Compressor and Coils: The heart of the system is the compressor, which cools the coils. As the air passes over these cold coils, condensation occurs, and moisture from the air is extracted.

Collection Tank: The water drips from the coils into a collection tank. When the tank is full, you’ll need to empty it unless you’ve set up a continuous drainage system using a hose.

Humidistat: This allows you to set your desired level of humidity. The unit will cycle on and off to maintain the optimal relative humidity.

Efficiency: Look for an Energy Star rating to ensure energy efficiency.

Using the Appliance Correctly

  • Placement: Keep your dehumidifier away from walls and furniture to allow for proper air circulation.
  • Humidity Setting: Set the humidistat to a level that combats moisture but doesn’t overwork the unit, typically between 30% and 50%.
  • MaintenanceRegularly clean the air filter to maintain efficiency.
  • Tank or Hose: Decide whether to use the tank for water collection or attach a hose for continuous drainage, which might require a nearby drain or a pump if elevation is needed.
  • Electricity: Ensure the unit is plugged into an appropriate outlet and avoid using an extension cord to prevent fire hazards.

By familiarizing yourself with the components and following these usage guidelines, you’ll be able to maintain a comfortable and healthy environment in your home.

Selecting the Right Dehumidifier

When you’re in the market for a dehumidifier, it’s essential to consider the size of your space and the unit’s energy efficiency. Your goal is to maintain a comfortable humidity level without incurring unnecessary energy costs.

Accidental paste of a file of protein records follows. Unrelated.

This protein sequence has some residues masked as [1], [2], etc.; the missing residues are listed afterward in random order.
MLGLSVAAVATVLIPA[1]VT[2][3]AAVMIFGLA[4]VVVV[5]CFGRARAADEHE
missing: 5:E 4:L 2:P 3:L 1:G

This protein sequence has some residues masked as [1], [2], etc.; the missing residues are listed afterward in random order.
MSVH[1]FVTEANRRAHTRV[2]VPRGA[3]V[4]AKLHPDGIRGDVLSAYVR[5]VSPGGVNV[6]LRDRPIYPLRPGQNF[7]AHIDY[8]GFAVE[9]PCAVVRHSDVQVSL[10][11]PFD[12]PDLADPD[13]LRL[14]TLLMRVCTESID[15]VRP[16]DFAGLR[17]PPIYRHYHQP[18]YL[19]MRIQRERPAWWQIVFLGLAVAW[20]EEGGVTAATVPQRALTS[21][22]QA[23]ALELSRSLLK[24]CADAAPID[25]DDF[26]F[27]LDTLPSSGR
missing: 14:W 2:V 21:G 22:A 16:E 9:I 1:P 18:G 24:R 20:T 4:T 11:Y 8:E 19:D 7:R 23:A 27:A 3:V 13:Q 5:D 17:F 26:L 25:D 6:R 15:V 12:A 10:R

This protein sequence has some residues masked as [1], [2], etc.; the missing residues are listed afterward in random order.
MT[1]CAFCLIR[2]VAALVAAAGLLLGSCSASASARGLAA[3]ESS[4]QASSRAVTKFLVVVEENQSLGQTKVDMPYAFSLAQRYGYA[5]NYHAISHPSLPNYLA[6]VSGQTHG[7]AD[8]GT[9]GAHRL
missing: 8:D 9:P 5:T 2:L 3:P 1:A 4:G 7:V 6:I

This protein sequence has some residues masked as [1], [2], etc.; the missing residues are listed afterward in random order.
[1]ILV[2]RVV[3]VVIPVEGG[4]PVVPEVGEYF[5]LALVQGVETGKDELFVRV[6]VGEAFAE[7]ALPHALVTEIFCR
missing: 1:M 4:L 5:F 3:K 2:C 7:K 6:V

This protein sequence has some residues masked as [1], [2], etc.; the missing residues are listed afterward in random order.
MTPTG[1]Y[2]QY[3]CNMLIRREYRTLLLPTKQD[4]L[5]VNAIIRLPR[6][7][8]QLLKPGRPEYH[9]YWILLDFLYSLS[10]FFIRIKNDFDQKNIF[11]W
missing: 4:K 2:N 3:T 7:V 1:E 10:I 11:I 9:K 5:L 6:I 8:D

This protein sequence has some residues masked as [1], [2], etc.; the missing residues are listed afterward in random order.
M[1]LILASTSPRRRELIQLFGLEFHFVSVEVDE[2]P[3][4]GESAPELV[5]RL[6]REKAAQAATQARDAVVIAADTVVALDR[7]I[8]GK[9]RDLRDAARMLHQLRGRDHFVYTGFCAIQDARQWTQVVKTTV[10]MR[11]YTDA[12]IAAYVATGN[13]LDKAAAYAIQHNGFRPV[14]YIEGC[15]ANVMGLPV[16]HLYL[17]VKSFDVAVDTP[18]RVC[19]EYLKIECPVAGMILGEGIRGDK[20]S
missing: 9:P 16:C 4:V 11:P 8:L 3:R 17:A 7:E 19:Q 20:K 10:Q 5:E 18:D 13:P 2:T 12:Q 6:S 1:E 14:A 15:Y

Considering Space and Size

Basements and Large Spaces:

  • For areas under 600 square feet: A small-capacity dehumidifier, which typically has a water removal capacity of less than 30 pints per day, may suffice.
  • For spaces between 500 and 1,500 square feet: Look for a dehumidifier with a capacity of 34-40 pints.
  • When dealing with 1,000 to 2,500 square feet, A unit capable of removing 40-60 pints daily is more appropriate.
  • For spaces larger than 2,500 square feet, or if you’re considering a whole-house solution, A large, non-portable dehumidifier with a capacity of over 60 pints is recommended.

Small Rooms like Bathrooms:

  • A 10-pint capacity dehumidifier is typically adequate for spaces up to 500 square feet.
  • For every additional 500 square feet, add an extra 4 pints to the unit’s capacity.

Benefits of Using a Dehumidifier